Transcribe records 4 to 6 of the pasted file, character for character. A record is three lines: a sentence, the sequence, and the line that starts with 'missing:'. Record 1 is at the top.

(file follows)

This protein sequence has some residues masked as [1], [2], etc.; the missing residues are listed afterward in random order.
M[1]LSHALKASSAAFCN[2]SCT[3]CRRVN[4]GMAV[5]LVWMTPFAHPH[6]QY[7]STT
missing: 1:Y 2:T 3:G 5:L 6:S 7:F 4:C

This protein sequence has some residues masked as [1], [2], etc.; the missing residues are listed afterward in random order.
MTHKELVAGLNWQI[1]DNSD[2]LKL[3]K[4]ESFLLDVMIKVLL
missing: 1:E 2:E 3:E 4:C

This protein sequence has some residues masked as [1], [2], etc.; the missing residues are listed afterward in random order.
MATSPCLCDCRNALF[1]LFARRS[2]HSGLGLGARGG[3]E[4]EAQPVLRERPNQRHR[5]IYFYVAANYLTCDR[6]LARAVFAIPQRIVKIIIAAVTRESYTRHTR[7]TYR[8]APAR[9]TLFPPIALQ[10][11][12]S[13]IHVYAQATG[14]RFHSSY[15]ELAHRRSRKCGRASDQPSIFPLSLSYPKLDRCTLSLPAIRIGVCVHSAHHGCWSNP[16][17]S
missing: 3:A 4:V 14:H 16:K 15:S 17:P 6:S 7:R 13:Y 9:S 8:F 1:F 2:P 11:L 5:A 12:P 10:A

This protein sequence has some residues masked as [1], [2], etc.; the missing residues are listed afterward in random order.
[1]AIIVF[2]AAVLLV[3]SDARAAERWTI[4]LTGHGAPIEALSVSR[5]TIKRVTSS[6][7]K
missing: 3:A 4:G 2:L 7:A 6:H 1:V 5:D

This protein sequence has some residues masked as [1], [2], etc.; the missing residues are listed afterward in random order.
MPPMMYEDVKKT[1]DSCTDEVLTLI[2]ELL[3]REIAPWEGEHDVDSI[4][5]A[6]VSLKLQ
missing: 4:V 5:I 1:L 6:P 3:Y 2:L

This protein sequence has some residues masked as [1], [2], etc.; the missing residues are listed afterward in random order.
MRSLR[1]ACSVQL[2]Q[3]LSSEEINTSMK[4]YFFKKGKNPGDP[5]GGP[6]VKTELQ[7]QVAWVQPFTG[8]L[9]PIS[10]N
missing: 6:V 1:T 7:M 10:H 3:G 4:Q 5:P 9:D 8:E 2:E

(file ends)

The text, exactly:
This protein sequence has some residues masked as [1], [2], etc.; the missing residues are listed afterward in random order.
[1]AIIVF[2]AAVLLV[3]SDARAAERWTI[4]LTGHGAPIEALSVSR[5]TIKRVTSS[6][7]K
missing: 3:A 4:G 2:L 7:A 6:H 1:V 5:D

This protein sequence has some residues masked as [1], [2], etc.; the missing residues are listed afterward in random order.
MPPMMYEDVKKT[1]DSCTDEVLTLI[2]ELL[3]REIAPWEGEHDVDSI[4][5]A[6]VSLKLQ
missing: 4:V 5:I 1:L 6:P 3:Y 2:L

This protein sequence has some residues masked as [1], [2], etc.; the missing residues are listed afterward in random order.
MRSLR[1]ACSVQL[2]Q[3]LSSEEINTSMK[4]YFFKKGKNPGDP[5]GGP[6]VKTELQ[7]QVAWVQPFTG[8]L[9]PIS[10]N
missing: 6:V 1:T 7:M 10:H 3:G 4:Q 5:P 9:D 8:E 2:E